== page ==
Recently, I had the opportunity to lead a discussion on controversial campaigns and corporate reputation, focusing specifically on Nike’s new Just Do it ad “Dream Crazy” and the ad’s spokesperson, former NFL quarterback Colin Kaepernick. News of Kaepernick’s involvement in the campaign immediately went viral, with the ad garnering over 25 million views on YouTube in its first week. The announcement also increased Nike’s brand mentions on social media by 135 percent compared to the week before the campaign launch. After a small dip in the hours after the ad’s release, Nike’s stocks rebounded to an all-time high by Friday afternoon, according to a report from CBS News.
As PR professionals, it’s our job to interpret complicated communications issues and convert them into clear and concise recommendations for our clients. As such, I was interested to hear from my coworkers how they would have counseled Nike on this issue in two key areas:
- Would you have recommended that Nike release their ad featuring Kaepernick?
- What would you do to respond to critics and support Nike’s mission in the wake of the ad’s release?
The key focus of our group conversation quickly revolved around whether or not we believed Nike’s ad succeeded in successfully increasing their profile as a socially engaged company and how we could apply lessons from this campaign to our own client work. As a consumer-facing company, Nike’s primary goals are (or should be) to sell its products and increase market value for shareholders. Did the “Dream Crazy” ad succeed in increasing product sales? Were there actions Nike could have taken to make the message of their ad more impactful?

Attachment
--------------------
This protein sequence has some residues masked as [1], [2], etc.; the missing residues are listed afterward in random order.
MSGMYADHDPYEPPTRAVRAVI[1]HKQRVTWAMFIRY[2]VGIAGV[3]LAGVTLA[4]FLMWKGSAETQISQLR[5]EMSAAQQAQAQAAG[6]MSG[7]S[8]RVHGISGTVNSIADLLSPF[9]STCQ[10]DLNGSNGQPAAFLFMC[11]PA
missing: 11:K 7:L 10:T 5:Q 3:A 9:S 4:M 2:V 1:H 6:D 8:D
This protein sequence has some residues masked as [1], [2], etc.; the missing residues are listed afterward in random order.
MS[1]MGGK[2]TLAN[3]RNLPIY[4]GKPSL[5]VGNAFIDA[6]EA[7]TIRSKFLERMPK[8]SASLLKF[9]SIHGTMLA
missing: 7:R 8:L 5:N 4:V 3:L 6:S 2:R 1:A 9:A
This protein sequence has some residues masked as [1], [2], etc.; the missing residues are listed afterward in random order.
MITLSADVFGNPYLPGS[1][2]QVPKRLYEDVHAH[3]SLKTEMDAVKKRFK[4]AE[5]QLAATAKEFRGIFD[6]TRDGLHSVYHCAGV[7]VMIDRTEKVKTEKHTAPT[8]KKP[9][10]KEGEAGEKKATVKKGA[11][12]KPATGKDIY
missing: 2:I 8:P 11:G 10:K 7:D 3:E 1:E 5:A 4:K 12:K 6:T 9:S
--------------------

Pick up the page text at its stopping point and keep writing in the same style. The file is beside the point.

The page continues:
While it is still early too early to determine the long-term financial impact of the ad, Forbes reported that Nike’s online sales increased 31 percent in the first week of the ad’s release. Although we all agreed that Nike’s ad was effective, some team members felt as if the ad would have had more impact if it was supplemented by a deliverable action, like donating to an organization advancing policy related to racial inequality. We immediately jumped to the great example of Dick’s Sporting Goods, which stopped selling assault rifles in the wake of the Parkland high school shooting, and even went so far as to destroy the guns they removed from their shelves. Unlike Nike, Dick’s took an immediate, purposeful hit to their revenue stream to support a cause in which they felt invested. The market responded to Dick’s decision positively, with profits rising 3.2 percent and total sales up 4.6 percent, according to a May 2018 report from MarketWatch.
Did Nike’s campaign have the same impact? Are you more inclined to purchase Nike products as a result of the statement they made? What should the company have done differently or what should their communications team do to continue the drum beat on this issue? We’re continuing to keep a pulse on this topic and hope you’ll share your thoughts with us too!